Anyway, I found a little critique group, by way of a friend by way of an online brainstorming group, and additionally critiqued with a few different people from here or there. But, ultimately, when the sand all settled, Patti and I continued going strong with each other. We just have a great connection.
Patti and I don’t even write in the same exact genre, which is weird. She writes historical romance, while I write contemporary. But we really click. Here’s why:
- We write at the same pace. I know I just said this above, but it’s really important, because I would hate to ask someone to read three novels of mine when I’ve only read one of theirs. In fact, I think it’s more important to find someone who matches your writing pace than someone who matches your genre. Patti and I keep perfect pace with each other, and we tend to finish writing books around the same time. She has two novels majorly finished (as do I), and another in brainstorming stage (as do I), and we have at least two spin-off stories we each want to write. Whenever one is ready to ask for help, the other seems to be at the exact same stage. And we both write every weekend. We’re of the same level of seriousness.
- Her strengths are my weakness, and vice versa. If you’re both excellent at pacing, but both terrible with point-of-view, you’re only going to be able to help each other so much. Patti and I, on the other hand, have opposite strengths. She struggles with grammar, which is a cake-walk for me. And I struggle with “telling” instead of “showing,” which she never does, so she helps me with that. She’s great at invoking all senses: She’ll say “What does the air smell like here?” or “What can he hear when he steps behind that wall?” and I love when she points that out because I never think of it. And I’m good with pacing in dialogue, so I help her delete the beats that make her dialogue seem unnatural. I think we really bring out the best in each other, and help with the not-so-best.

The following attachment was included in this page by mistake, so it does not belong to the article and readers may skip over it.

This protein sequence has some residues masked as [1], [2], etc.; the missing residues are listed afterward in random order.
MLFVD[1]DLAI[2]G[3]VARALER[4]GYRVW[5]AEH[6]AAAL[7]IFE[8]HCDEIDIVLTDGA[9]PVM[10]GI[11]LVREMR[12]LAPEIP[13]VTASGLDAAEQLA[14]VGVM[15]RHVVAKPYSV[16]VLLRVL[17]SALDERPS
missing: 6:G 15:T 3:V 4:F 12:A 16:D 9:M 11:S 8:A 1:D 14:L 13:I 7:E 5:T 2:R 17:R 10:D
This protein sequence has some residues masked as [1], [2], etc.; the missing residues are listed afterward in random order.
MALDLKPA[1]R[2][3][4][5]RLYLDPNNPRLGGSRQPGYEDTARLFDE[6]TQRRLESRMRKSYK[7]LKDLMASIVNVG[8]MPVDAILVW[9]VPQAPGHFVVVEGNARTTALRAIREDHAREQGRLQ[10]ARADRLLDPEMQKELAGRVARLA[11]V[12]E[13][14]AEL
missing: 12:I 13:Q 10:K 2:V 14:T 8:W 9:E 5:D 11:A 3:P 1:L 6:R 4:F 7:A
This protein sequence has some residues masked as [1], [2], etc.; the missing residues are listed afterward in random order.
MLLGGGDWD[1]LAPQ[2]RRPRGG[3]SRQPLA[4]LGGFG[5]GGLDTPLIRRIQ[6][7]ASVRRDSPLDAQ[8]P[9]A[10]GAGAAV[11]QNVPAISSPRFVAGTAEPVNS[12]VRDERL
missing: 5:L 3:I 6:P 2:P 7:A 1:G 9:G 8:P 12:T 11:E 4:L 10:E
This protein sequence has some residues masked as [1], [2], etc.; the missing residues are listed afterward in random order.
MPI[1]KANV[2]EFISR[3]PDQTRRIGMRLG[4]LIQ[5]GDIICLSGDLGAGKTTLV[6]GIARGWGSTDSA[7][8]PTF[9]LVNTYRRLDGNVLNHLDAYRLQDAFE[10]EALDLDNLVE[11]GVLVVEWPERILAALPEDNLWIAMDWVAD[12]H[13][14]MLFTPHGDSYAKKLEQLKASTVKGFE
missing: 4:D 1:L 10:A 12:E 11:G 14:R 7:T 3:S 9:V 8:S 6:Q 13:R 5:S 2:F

- She compliments as well as critiques. I’m sort of a baby, so this is good for me. You have to know your critique partner’s threshold for criticism, and know when he or she has reached it. (This would be well before the salty language gets thrown around and preferably before the proverbial “throwing in the towel.”) You have to know how to temper the critique with enough enthusiasm to be encouraging for your particular partner. For me, Patti is great at this. She points out the bad stuff, but knows just how to point out enough good stuff, too, to make me want to sit back down the next day and keep going. It’s a really nice balance she’s hit for me, and I try to offer that back in kind.
So what am I forgetting? Is there a great tip you can share for finding a great critique partner? How long did it take you to find yours? Do you switch depending on genre? Do you prefer a group?